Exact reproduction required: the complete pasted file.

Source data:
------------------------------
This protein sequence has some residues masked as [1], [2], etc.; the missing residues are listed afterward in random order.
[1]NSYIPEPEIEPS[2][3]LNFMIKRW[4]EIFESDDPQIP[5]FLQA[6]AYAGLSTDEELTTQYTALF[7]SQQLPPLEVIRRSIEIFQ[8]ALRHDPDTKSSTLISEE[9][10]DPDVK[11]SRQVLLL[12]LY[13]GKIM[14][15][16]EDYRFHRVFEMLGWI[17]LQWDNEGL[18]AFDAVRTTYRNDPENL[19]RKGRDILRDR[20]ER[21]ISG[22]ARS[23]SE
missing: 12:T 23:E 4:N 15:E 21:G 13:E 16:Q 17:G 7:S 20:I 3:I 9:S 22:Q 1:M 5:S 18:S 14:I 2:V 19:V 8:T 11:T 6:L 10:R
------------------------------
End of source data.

This protein sequence has some residues masked as [1], [2], etc.; the missing residues are listed afterward in random order.
[1]NSYIPEPEIEPS[2][3]LNFMIKRW[4]EIFESDDPQIP[5]FLQA[6]AYAGLSTDEELTTQYTALF[7]SQQLPPLEVIRRSIEIFQ[8]ALRHDPDTKSSTLISEE[9][10]DPDVK[11]SRQVLLL[12]LY[13]GKIM[14][15][16]EDYRFHRVFEMLGWI[17]LQWDNEGL[18]AFDAVRTTYRNDPENL[19]RKGRDILRDR[20]ER[21]ISG[22]ARS[23]SE
missing: 12:T 23:E 4:N 15:E 21:G 13:E 16:Q 17:G 7:S 20:I 3:I 9:S 22:Q 1:M 5:S 18:S 14:I 2:V 19:V 8:T 11:T 6:L 10:R